Let there be a dome amid the waters,
And let it separate waters from waters!
God made the dome
And separated the waters that were below the dome from the waters that were above the dome.
It was so.
God called the dome: Heaven!
— Everett Fox, The Five Books of Moses
What does it mean to find something good? I hadn’t even really thought about that question at all until I realized there are three places where God isn’t pleased. Not angry, necessarily, but not announcing that “it was good” either.
On the first day (Gen 1:3-5), when God separates the light from the darkness — (by the way, I am sure that there are a frillion midrash stories from old rabbis that have made this point; I also can’t be sure that I came up with this point all on my own; it’s possible I read it somewhere and it germinated in the back of my conscious) — that doesn’t get a corresponding “and it was good.” There’s an “it was good” for the creation of light (Gen 1:4), but no “it was good” for separating.
On the second day, God separates waters from waters, and this is also not labeled as “good.” Here, we get a perfunctory “it was so.”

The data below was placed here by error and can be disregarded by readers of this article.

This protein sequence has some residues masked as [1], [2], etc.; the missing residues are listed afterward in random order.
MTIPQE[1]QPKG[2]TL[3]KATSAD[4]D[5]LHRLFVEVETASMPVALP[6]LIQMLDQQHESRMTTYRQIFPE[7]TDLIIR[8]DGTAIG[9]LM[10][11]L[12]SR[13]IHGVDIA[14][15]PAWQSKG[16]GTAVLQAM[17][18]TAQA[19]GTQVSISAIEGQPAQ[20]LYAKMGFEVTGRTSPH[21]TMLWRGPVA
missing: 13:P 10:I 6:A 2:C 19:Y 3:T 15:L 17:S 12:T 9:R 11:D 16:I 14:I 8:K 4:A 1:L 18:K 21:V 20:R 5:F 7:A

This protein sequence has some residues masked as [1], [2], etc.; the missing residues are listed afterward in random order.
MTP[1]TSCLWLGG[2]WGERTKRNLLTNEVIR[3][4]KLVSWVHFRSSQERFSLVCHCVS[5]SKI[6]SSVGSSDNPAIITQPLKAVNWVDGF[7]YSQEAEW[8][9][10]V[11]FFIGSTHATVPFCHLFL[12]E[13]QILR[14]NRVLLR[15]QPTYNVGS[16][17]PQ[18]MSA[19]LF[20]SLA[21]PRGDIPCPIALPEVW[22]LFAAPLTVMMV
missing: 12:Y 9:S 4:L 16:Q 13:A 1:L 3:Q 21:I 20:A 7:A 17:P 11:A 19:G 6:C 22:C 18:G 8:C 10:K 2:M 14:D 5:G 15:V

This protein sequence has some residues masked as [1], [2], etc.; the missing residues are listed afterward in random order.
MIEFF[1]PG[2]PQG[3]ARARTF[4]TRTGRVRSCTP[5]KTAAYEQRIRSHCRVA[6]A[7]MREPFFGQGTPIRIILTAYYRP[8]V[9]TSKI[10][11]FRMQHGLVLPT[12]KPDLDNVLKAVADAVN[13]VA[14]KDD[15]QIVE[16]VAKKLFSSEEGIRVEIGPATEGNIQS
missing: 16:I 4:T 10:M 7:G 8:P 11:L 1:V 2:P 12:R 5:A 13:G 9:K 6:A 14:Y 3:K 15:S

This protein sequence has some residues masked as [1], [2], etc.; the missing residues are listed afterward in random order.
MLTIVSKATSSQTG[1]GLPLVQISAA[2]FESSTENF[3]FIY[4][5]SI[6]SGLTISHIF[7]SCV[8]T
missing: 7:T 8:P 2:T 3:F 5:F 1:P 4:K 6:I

On the sixth day God creates humans, separated into male and female. The humans are blessed (Gen 1:28) — but that’s not the same as being called “good,” is it? Because God sees that “the wildlife of the earth after their kind, and the herd-animals after their kind, and all crawling things of the soil after their kind” were good (Gen 1:25); humans, though, are not singled out for goodness, only a blessing. Their lives are about to become impossibly hard, with a final separation of human from garden.
I think it’s the act of separation that’s being commented on, obliquely, by shrugging a little out of the “good” light and into the “doing your best” column. Separation is not creation.